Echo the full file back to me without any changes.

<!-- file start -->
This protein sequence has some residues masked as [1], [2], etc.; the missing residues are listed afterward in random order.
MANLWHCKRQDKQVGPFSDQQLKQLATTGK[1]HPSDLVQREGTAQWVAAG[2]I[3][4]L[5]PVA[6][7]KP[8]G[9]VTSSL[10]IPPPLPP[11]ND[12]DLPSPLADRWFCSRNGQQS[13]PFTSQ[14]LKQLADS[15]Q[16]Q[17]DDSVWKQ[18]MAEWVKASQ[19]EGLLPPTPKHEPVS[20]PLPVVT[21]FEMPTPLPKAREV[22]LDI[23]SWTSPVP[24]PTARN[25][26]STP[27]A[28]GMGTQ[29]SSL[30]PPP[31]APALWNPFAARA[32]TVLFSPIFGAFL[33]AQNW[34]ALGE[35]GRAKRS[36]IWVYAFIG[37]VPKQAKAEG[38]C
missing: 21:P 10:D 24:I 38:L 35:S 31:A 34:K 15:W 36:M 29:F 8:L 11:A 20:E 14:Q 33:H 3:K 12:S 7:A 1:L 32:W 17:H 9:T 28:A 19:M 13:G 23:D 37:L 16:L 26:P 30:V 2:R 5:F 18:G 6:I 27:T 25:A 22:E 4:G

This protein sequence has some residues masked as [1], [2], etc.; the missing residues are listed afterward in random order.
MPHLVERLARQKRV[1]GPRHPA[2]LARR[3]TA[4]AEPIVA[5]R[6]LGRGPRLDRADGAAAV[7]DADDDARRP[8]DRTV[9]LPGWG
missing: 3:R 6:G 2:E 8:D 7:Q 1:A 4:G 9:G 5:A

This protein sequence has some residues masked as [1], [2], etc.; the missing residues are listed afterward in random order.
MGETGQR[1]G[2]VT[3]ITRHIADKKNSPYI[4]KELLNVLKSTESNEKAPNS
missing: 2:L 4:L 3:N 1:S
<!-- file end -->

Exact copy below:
This protein sequence has some residues masked as [1], [2], etc.; the missing residues are listed afterward in random order.
MANLWHCKRQDKQVGPFSDQQLKQLATTGK[1]HPSDLVQREGTAQWVAAG[2]I[3][4]L[5]PVA[6][7]KP[8]G[9]VTSSL[10]IPPPLPP[11]ND[12]DLPSPLADRWFCSRNGQQS[13]PFTSQ[14]LKQLADS[15]Q[16]Q[17]DDSVWKQ[18]MAEWVKASQ[19]EGLLPPTPKHEPVS[20]PLPVVT[21]FEMPTPLPKAREV[22]LDI[23]SWTSPVP[24]PTARN[25][26]STP[27]A[28]GMGTQ[29]SSL[30]PPP[31]APALWNPFAARA[32]TVLFSPIFGAFL[33]AQNW[34]ALGE[35]GRAKRS[36]IWVYAFIG[37]VPKQAKAEG[38]C
missing: 21:P 10:D 24:I 38:L 35:S 31:A 34:K 15:W 36:M 29:F 8:L 11:A 20:E 14:Q 33:H 3:K 12:S 7:A 1:L 32:W 17:H 9:T 28:A 19:M 13:G 23:D 37:L 16:L 26:P 30:V 2:R 5:F 18:G 6:I 27:T 25:A 22:E 4:G

This protein sequence has some residues masked as [1], [2], etc.; the missing residues are listed afterward in random order.
MPHLVERLARQKRV[1]GPRHPA[2]LARR[3]TA[4]AEPIVA[5]R[6]LGRGPRLDRADGAAAV[7]DADDDARRP[8]DRTV[9]LPGWG
missing: 3:R 6:G 2:E 8:D 7:Q 1:A 4:G 9:G 5:A

This protein sequence has some residues masked as [1], [2], etc.; the missing residues are listed afterward in random order.
MGETGQR[1]G[2]VT[3]ITRHIADKKNSPYI[4]KELLNVLKSTESNEKAPNS
missing: 2:L 4:L 3:N 1:S